Header graphic for print
White Collar Defense & Compliance Developments in Criminal Law, Federal Case Law and Statutory Developments

Earlier Hopes of Madoff Victims for Some New Jersey State Tax Relief Are Fading – Installment 92

Posted in Bernard Madoff

Michael Kline writes:

Installments 63 and 81 of this blog series reported on two separate opinions of the New Jersey Tax Court (the “Tax Court”) regarding the Madoff Ponzi scheme, one an unpublished memorandum opinion on New Jersey income tax and the other an opinion approved for publication on New Jersey estate tax (the “Warshaw Case”).  In each of the two cases, the Tax Court reversed the Division of Taxation of New Jersey (the “Division”), which was trying to retain state tax monies previously paid by Madoff victims. The Tax Court sided with the plaintiff taxpayers in their efforts to obtain refunds relating to New Jersey income and estate tax payments that were made based on fictitious profits and valuation respecting their investments with Madoff.

In its continuing quest to thwart tax refunds to Madoff victims, the Division appealed the decision in the Warshaw Case to the Superior Court of New Jersey, Appellate Division (the “Appellate Division”), Docket No. A-00884-12T1 (the “Warshaw Appeal”).  On June 10, 2013, the Appellate Division reversed the summary judgment decision of the Tax Court in the Warshaw Case that had awarded a tax refund to the taxpayer of $88,677.  

In reversing the tax refund, the Appellate Division stated the following:

There is no evidence in this record that suggests anyone had knowledge that BLMIS [Madoff] was running a Ponzi scheme around the date of decedent’s death [May 27, 2006].  As a result, there was no basis to question the date-of-death value . . ., especially because decedent’s wife continued to receive substantial distributions [from Madoff] in 2007 and 2008.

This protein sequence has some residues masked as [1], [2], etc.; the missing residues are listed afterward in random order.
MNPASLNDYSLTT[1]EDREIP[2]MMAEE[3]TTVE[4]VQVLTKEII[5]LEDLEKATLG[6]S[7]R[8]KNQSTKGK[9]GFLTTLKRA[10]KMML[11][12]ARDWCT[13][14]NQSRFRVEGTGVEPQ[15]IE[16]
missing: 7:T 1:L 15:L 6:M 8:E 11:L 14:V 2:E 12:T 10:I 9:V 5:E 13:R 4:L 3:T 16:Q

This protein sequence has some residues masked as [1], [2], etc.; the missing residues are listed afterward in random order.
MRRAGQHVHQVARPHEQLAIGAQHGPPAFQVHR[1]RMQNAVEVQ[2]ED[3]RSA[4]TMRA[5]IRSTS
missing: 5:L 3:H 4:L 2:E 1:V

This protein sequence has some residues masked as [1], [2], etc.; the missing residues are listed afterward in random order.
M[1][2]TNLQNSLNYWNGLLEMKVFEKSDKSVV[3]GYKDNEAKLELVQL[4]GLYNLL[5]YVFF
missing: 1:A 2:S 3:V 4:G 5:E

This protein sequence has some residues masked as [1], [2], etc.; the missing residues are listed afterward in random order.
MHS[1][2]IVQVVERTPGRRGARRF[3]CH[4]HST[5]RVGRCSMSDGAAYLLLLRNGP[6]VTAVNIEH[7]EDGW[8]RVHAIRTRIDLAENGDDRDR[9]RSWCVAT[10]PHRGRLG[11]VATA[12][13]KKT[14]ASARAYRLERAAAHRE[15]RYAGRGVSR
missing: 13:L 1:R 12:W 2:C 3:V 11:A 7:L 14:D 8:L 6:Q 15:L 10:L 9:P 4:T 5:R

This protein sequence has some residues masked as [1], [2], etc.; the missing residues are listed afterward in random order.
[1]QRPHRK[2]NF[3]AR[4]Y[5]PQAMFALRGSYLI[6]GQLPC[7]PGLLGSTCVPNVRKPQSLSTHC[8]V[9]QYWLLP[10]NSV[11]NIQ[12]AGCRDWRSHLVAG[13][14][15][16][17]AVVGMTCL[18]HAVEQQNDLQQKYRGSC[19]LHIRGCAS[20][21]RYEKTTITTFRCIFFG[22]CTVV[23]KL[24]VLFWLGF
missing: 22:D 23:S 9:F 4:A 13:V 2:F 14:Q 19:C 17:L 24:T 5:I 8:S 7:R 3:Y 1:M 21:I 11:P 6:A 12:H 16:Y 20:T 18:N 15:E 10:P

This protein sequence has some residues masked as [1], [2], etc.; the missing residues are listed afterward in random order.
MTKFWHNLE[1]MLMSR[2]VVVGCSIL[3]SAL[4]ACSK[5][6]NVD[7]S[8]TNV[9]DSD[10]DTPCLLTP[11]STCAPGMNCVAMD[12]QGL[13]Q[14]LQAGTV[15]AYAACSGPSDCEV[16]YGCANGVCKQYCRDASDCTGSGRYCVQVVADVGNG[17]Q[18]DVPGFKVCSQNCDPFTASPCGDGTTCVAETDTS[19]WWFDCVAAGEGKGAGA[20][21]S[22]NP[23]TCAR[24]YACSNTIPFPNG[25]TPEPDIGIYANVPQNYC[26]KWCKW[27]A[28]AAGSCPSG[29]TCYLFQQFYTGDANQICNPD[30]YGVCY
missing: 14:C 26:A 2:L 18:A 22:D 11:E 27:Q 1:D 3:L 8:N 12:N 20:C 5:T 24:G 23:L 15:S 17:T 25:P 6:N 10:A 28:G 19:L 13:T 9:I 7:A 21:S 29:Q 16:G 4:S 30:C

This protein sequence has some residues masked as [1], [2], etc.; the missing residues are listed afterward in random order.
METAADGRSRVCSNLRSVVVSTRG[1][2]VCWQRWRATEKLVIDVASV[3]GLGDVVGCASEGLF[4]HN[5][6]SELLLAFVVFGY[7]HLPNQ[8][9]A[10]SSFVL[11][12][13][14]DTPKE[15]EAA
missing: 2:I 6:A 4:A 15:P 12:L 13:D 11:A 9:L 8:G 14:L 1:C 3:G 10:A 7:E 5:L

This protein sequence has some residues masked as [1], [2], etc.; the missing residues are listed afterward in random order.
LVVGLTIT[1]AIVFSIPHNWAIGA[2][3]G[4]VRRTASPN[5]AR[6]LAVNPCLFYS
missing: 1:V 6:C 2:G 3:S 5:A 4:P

While it is not known whether the taxpayer in the Warshaw Appeal will seek a review by the New Jersey Supreme Court, the Appellate Division has aligned New Jersey with many other states to make them permanent beneficiaries of the Madoff scandal at the expense of Madoff victims.  Like many other legal issues generated by Madoff, more may be heard on state tax matters in the future, even though it is already more than 4½ years since his Ponzi scheme became public.

[To be continued in Installment 93]

(Michael J. Kline, Esq., the author of this entry and a co-author of this blog, is a partner with Fox Rothschild LLP, based in our Princeton, NJ office, and is a past Chair of the firm’s Corporate Department. He concentrates his practice in the areas of corporate, securities, and health law, and frequently writes and speaks on topics such as corporate compliance, governance and business and nonprofit law and ethics.)